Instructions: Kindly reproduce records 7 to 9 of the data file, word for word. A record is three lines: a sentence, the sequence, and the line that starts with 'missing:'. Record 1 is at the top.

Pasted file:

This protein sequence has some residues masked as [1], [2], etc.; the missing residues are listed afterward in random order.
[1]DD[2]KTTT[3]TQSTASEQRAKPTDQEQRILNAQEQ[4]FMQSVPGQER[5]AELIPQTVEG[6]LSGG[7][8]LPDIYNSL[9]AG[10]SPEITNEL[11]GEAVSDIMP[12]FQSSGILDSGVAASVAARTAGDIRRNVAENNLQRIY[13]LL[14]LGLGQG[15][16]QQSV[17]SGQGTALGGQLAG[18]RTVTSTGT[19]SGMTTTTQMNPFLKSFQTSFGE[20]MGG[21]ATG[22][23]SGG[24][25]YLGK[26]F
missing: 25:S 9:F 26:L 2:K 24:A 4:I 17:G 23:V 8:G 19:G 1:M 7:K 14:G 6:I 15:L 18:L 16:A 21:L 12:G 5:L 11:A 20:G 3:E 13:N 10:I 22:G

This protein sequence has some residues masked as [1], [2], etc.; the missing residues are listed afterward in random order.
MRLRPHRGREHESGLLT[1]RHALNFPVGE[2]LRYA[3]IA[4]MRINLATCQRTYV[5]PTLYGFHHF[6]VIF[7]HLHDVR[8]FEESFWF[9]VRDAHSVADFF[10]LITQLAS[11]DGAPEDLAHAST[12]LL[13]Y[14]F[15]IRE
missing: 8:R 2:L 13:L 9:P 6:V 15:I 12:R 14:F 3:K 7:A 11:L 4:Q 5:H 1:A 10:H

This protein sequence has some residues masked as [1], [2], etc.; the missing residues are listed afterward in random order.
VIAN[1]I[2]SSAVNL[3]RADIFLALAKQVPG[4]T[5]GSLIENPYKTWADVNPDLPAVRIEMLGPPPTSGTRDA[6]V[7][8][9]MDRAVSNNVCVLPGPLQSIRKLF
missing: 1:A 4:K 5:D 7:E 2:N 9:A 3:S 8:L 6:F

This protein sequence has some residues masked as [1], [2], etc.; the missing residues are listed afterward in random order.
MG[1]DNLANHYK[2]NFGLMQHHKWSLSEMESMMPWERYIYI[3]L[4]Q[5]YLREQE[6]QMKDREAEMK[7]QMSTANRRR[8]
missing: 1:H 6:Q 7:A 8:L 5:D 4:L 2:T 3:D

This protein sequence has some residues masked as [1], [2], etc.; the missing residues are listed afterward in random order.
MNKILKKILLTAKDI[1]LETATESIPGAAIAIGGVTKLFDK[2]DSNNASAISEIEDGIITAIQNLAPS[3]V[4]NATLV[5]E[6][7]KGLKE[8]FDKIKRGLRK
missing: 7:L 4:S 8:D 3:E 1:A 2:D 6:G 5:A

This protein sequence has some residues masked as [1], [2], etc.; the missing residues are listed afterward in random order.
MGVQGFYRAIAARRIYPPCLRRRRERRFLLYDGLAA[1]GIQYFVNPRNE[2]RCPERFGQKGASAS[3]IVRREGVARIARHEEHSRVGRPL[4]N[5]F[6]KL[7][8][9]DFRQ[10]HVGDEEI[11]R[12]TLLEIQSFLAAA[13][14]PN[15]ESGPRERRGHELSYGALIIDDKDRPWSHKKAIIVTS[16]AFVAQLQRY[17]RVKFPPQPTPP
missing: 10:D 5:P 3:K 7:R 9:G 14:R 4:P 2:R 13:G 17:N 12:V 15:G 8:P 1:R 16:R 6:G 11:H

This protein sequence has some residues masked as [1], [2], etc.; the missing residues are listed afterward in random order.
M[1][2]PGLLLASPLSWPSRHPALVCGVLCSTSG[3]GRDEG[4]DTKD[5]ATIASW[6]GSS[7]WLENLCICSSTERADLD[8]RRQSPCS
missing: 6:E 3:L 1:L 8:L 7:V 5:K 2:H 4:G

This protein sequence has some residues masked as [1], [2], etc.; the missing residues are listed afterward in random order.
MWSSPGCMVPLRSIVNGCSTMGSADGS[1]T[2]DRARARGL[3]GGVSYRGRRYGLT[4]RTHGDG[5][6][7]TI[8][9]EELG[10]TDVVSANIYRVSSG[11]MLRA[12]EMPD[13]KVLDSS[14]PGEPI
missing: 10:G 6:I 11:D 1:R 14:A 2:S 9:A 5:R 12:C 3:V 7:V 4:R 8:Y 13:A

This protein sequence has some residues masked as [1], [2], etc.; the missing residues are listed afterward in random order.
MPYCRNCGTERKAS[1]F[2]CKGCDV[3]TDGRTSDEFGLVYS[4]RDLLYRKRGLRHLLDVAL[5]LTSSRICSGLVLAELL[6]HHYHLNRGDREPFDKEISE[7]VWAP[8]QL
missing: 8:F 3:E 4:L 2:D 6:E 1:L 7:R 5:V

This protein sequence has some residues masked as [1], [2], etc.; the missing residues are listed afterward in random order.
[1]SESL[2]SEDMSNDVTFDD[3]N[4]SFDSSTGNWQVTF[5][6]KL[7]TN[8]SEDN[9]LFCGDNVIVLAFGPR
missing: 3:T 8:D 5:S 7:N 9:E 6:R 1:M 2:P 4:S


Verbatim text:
This protein sequence has some residues masked as [1], [2], etc.; the missing residues are listed afterward in random order.
M[1][2]PGLLLASPLSWPSRHPALVCGVLCSTSG[3]GRDEG[4]DTKD[5]ATIASW[6]GSS[7]WLENLCICSSTERADLD[8]RRQSPCS
missing: 6:E 3:L 1:L 8:L 7:V 5:K 2:H 4:G

This protein sequence has some residues masked as [1], [2], etc.; the missing residues are listed afterward in random order.
MWSSPGCMVPLRSIVNGCSTMGSADGS[1]T[2]DRARARGL[3]GGVSYRGRRYGLT[4]RTHGDG[5][6][7]TI[8][9]EELG[10]TDVVSANIYRVSSG[11]MLRA[12]EMPD[13]KVLDSS[14]PGEPI
missing: 10:G 6:I 11:D 1:R 14:A 2:S 9:A 5:R 12:C 3:V 7:V 4:R 8:Y 13:A

This protein sequence has some residues masked as [1], [2], etc.; the missing residues are listed afterward in random order.
MPYCRNCGTERKAS[1]F[2]CKGCDV[3]TDGRTSDEFGLVYS[4]RDLLYRKRGLRHLLDVAL[5]LTSSRICSGLVLAELL[6]HHYHLNRGDREPFDKEISE[7]VWAP[8]QL
missing: 8:F 3:E 4:L 2:D 6:E 1:L 7:R 5:V